However, it’s important to be aware that not all car rental companies will allow you to drop your rental car off in Canada (or may charge you a premium to drop off the car in Canada) and some may not even allow you to drive it across the border. Be sure to check with rental companies in advance to see what their policies and prices are for cross-border travel.

Before returning home this way, you must:

  • Have a valid, negative COVID PCR test taken within 72 hours of your flight departure time. If you do not present this at check in, you will be denied boarding. If you test positive, you must remain in the U.S. for 14 days and then you can fly home by providing proof that you tested positive and your test is more than 14 days old.
  • Important: If you are driving across the border your negative PCR test must be performed in the United States, so travellers from international destinations will have to spend a few days in the U.S. to take their test and receive their results before driving across the border to Canada.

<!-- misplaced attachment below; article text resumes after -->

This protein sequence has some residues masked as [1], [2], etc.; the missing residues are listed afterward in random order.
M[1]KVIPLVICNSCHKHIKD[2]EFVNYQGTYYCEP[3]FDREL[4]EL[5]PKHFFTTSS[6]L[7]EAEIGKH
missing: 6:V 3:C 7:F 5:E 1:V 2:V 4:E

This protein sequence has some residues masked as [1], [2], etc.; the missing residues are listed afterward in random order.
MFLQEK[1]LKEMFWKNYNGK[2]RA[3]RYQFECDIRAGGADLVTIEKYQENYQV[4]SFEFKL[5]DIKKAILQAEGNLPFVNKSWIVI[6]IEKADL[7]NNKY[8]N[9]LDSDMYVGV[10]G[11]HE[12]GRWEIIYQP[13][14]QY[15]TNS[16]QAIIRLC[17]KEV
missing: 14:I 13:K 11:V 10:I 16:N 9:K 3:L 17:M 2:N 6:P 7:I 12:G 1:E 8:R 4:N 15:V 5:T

• Register on the ArriveCAN app or website, explaining your quarantine plans and providing other information.

When you cross the border you will be tested again. The federal government has already set up testing sites at some of the main border crossings and is in the process of setting up testing sites at others, but they likely won’t be available at all border crossings

Once you take your test at the border, you can then continue to your home where you must quarantine for 14 days. You may not stop for groceries, at restaurants or anywhere else along your route.

You will also need to take a self-administered COVID test on Day-10 of your quarantine.

Disclaimer: The material provided on the SnowbirdAdvisor.ca website is for informational purposes only and does NOT constitute legal, tax, accounting, financial, real estate, medical or other advice, and should not be relied on as such. If you require such advice, you should retain a qualified professional to advise you.